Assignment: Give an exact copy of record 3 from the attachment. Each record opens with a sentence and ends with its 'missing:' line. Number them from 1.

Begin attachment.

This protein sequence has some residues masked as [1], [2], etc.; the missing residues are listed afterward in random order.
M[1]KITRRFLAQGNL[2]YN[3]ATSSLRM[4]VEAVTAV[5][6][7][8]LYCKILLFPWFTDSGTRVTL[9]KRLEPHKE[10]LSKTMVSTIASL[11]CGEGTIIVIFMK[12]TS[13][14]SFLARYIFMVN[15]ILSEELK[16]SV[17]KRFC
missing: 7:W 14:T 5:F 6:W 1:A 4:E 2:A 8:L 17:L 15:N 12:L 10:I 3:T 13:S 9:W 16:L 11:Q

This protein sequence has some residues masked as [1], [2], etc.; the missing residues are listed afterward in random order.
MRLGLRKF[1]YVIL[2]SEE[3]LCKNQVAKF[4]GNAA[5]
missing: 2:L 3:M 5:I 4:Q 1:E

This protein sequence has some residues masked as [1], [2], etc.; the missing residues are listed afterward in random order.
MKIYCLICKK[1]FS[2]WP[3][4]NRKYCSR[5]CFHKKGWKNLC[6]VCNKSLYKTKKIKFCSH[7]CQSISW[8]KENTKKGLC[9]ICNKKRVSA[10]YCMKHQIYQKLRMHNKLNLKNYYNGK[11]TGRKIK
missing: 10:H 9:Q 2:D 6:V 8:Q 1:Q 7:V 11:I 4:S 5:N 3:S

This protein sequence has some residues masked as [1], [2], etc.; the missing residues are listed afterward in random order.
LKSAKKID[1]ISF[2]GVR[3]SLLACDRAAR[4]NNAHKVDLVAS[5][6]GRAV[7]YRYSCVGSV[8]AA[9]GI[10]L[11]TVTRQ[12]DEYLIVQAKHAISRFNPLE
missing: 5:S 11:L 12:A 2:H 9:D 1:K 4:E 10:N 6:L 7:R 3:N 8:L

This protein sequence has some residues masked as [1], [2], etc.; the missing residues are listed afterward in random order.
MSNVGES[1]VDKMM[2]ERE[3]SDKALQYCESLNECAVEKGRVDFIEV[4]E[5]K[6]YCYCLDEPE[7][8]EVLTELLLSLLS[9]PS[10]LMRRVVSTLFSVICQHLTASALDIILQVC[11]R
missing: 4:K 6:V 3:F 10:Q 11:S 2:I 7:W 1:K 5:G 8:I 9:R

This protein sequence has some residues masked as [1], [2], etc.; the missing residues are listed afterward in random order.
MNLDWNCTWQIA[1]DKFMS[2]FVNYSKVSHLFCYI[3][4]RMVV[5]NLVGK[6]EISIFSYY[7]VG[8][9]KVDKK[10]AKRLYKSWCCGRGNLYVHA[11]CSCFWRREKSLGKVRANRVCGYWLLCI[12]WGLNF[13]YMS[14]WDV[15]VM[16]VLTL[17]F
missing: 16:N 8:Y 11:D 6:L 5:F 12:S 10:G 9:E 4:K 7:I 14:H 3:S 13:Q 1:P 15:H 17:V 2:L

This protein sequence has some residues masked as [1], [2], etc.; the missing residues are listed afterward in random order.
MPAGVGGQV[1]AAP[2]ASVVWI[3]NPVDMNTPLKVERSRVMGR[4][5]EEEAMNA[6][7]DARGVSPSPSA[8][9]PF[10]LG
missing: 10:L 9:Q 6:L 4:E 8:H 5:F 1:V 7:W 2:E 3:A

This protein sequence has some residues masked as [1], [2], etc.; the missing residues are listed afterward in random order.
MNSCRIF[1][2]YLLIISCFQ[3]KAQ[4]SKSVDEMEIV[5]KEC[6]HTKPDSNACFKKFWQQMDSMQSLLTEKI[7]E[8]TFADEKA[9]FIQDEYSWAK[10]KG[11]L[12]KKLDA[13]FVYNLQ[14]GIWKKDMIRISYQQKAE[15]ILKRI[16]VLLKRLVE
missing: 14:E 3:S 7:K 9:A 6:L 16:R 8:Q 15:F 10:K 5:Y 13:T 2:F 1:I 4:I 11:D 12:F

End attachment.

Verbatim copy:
This protein sequence has some residues masked as [1], [2], etc.; the missing residues are listed afterward in random order.
MKIYCLICKK[1]FS[2]WP[3][4]NRKYCSR[5]CFHKKGWKNLC[6]VCNKSLYKTKKIKFCSH[7]CQSISW[8]KENTKKGLC[9]ICNKKRVSA[10]YCMKHQIYQKLRMHNKLNLKNYYNGK[11]TGRKIK
missing: 10:H 9:Q 2:D 6:V 8:Q 1:Q 7:V 11:I 4:S 5:N 3:S